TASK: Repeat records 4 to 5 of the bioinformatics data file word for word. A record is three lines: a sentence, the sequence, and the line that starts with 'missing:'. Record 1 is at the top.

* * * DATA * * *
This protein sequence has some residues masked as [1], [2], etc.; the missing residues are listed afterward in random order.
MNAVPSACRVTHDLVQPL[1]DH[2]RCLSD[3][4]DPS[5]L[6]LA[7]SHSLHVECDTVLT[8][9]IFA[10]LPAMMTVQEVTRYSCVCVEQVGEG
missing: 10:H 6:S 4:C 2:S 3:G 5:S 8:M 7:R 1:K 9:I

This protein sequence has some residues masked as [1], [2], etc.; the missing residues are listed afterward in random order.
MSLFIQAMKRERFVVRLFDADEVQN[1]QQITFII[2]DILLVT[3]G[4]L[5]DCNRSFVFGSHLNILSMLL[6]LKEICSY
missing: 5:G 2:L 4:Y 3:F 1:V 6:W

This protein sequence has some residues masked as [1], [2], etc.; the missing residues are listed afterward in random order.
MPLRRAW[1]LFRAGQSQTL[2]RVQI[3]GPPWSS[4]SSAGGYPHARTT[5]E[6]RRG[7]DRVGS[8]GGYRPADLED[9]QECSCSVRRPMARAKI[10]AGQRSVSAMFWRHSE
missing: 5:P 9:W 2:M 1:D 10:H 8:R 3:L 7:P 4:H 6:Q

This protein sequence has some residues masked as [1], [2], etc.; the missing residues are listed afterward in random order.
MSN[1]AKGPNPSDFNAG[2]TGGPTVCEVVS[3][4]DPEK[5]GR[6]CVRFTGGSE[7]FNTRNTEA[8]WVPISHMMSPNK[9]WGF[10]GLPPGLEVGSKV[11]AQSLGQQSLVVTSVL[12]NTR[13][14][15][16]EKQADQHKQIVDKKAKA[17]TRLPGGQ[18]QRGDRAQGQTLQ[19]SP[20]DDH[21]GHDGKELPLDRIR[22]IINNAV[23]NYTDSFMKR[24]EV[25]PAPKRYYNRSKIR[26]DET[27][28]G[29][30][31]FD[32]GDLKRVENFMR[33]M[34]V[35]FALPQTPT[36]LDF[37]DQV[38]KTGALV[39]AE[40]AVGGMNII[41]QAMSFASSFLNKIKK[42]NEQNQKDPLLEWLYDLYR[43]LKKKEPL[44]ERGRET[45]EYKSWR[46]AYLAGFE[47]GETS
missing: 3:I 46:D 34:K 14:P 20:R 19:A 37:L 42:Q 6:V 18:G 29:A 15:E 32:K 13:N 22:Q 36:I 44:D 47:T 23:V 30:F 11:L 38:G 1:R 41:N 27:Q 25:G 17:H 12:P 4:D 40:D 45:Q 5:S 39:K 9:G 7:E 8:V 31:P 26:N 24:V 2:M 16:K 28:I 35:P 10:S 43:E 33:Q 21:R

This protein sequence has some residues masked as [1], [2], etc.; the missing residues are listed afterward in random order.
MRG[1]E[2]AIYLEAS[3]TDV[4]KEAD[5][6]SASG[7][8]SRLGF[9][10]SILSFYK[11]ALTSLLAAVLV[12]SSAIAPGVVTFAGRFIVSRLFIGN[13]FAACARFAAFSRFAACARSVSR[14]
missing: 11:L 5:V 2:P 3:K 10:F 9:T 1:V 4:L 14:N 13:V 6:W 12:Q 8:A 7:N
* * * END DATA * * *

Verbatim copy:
This protein sequence has some residues masked as [1], [2], etc.; the missing residues are listed afterward in random order.
MSN[1]AKGPNPSDFNAG[2]TGGPTVCEVVS[3][4]DPEK[5]GR[6]CVRFTGGSE[7]FNTRNTEA[8]WVPISHMMSPNK[9]WGF[10]GLPPGLEVGSKV[11]AQSLGQQSLVVTSVL[12]NTR[13][14][15][16]EKQADQHKQIVDKKAKA[17]TRLPGGQ[18]QRGDRAQGQTLQ[19]SP[20]DDH[21]GHDGKELPLDRIR[22]IINNAV[23]NYTDSFMKR[24]EV[25]PAPKRYYNRSKIR[26]DET[27][28]G[29][30][31]FD[32]GDLKRVENFMR[33]M[34]V[35]FALPQTPT[36]LDF[37]DQV[38]KTGALV[39]AE[40]AVGGMNII[41]QAMSFASSFLNKIKK[42]NEQNQKDPLLEWLYDLYR[43]LKKKEPL[44]ERGRET[45]EYKSWR[46]AYLAGFE[47]GETS
missing: 3:I 46:D 34:K 14:P 20:R 19:A 37:L 42:Q 6:V 18:G 29:A 15:E 32:K 13:N 22:Q 36:I 44:D 47:T 23:V 30:F 11:L 38:G 1:R 41:N 27:Q 25:G 17:H 12:P 4:D 40:D 45:Q 5:S 39:K 9:G 7:E 8:V 31:P 26:N 24:V 2:M 16:K 28:I 35:P 10:S 43:E 33:Q 21:R

This protein sequence has some residues masked as [1], [2], etc.; the missing residues are listed afterward in random order.
MRG[1]E[2]AIYLEAS[3]TDV[4]KEAD[5][6]SASG[7][8]SRLGF[9][10]SILSFYK[11]ALTSLLAAVLV[12]SSAIAPGVVTFAGRFIVSRLFIGN[13]FAACARFAAFSRFAACARSVSR[14]
missing: 11:L 5:V 2:P 3:K 10:F 9:T 1:V 4:L 14:N 13:V 6:W 12:Q 8:A 7:N